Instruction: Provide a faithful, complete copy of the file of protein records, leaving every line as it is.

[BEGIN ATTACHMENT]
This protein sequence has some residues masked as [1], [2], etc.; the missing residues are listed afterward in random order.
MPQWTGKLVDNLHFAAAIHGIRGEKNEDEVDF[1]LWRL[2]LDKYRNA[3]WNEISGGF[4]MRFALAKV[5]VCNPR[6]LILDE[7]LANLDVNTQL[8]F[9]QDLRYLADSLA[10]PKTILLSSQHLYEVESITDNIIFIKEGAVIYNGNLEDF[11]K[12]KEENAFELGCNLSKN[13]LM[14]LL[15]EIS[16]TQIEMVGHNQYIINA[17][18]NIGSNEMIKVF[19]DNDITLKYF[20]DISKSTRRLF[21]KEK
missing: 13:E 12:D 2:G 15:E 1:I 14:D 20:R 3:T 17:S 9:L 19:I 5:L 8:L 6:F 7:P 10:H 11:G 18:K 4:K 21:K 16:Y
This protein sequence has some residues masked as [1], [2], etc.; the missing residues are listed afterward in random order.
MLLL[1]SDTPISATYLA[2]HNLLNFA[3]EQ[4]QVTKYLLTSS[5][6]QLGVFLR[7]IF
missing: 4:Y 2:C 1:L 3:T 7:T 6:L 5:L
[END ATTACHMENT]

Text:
This protein sequence has some residues masked as [1], [2], etc.; the missing residues are listed afterward in random order.
MPQWTGKLVDNLHFAAAIHGIRGEKNEDEVDF[1]LWRL[2]LDKYRNA[3]WNEISGGF[4]MRFALAKV[5]VCNPR[6]LILDE[7]LANLDVNTQL[8]F[9]QDLRYLADSLA[10]PKTILLSSQHLYEVESITDNIIFIKEGAVIYNGNLEDF[11]K[12]KEENAFELGCNLSKN[13]LM[14]LL[15]EIS[16]TQIEMVGHNQYIINA[17][18]NIGSNEMIKVF[19]DNDITLKYF[20]DISKSTRRLF[21]KEK
missing: 13:E 12:D 2:G 15:E 1:I 14:D 20:R 3:T 17:S 9:L 19:I 5:L 8:L 6:F 7:P 10:H 11:G 18:K 4:K 21:K 16:Y
This protein sequence has some residues masked as [1], [2], etc.; the missing residues are listed afterward in random order.
MLLL[1]SDTPISATYLA[2]HNLLNFA[3]EQ[4]QVTKYLLTSS[5][6]QLGVFLR[7]IF
missing: 4:Y 2:C 1:L 3:T 7:T 6:L 5:L